Originally written by Erik Thomas
My last personal experience with Sweden’s Draconian was 2005’s excellent Arcane Rain Fell, and in fact, “Death, Come Near Me” is still one of my favorite doom tracks. I missed 2008’s Turning Season Within, and I was hoping to see if Draconian were still one of the top doom/ goth metal bands around.
While always a band that flirted between pure, rending funeral doom and more traditional Napalm Records-styled goth metal, it looks as if they’ve taken a few more steps towards the latter. While the dual vocals of growler Anders Jacobsson and crooner Lisa Johansson are still present, the music seems to have take a little turn away from the more knee-wilting, tear-jerking hues of before into more modern, sturdy goth metal. The basic roots can still be traced back to the likes of My Dying Bride (especially Jacobsson’s deep growls, which are pure early Aaron Stainthorpe in tone and enunciation, and the violin-flocked bonus track “Wall of Sighs”) and to the Finnish death doom scene with still melancholic layering and atmospheres, but there’s no 10-plus-minute dirges and, frankly, nothing as heart-wrenching as Arcane Rain Fell. I’m guessing this slight shift occurred on Turning Season Within, so I apologize if I’m reacting one album too late, but it should be addressed to fans in the same boat as me.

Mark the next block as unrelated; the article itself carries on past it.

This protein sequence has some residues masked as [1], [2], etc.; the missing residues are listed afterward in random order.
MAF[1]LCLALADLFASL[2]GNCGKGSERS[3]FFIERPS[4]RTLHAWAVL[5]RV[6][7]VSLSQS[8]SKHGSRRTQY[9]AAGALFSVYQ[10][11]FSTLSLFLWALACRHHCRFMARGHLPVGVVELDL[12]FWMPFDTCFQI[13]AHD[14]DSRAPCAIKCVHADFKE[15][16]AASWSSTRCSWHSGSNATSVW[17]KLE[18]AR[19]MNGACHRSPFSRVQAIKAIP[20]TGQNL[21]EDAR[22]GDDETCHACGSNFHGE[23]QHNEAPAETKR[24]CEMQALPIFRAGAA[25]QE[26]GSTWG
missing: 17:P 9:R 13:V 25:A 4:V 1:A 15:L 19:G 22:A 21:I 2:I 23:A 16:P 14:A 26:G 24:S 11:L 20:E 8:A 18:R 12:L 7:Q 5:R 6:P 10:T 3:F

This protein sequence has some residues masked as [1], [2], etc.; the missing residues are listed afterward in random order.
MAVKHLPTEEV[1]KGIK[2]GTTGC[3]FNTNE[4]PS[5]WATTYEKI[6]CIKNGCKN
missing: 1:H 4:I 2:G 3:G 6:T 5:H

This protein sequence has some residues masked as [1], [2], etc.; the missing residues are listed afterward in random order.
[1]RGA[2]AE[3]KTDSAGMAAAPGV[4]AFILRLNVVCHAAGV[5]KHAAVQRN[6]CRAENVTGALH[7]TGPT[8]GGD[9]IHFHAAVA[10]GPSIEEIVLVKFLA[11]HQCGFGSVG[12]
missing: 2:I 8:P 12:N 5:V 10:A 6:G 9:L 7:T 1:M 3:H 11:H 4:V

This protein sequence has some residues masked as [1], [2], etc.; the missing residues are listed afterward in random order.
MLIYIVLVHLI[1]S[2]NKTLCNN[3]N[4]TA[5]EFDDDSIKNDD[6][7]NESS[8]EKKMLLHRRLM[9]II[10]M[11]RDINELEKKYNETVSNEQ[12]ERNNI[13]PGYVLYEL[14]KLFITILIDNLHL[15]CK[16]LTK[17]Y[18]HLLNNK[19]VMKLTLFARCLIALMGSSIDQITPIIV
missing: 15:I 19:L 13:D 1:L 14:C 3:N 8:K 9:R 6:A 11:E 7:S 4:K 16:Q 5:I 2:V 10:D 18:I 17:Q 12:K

With that said, Draconian is proficient at this beauty-and-the-beast style of metal, and with that last remnant of doomy moroseness lingering around the Gothic, it comes together to form something professional, confident and charming in a slightly sad sort of way. Johannsson has a great voice, but never drags me into sorrow, and frankly, I think this band is possibly an album or two away from Lacuna Coil / Stream of Passion-on-barbiturates type transformation. Jacobson seems to be just there with his growls, slightly bereft of emotion. Even with titles like “The Drowning Age”, “End of the Rope” and “The Death of Hours”, there’s nothing on A Rose for the Apokalypse that reached into my chest to wrench my heart strings. The closest thing to a truly rending track is the album’s standout “The Death of Hours”, which starts like it might be a real tear-jerker, but ends up being a rather catchy little number.
There’s some solid music here, just don’t go looking for a woe fest. The production is big and lush, with the expected keyboard tinkling and the general slightly-slower-than-mid-paced gait is consistent throughout. There’s also a pretty predictable vocal pattern — you can pretty much tell when each singer is going to come in. As a result, Draconian has not (as I’d hoped) entered into the goth/doom elite, but rather, they seem stuck in limbo between Napalm’s cookie cutter goth roster and doom metal.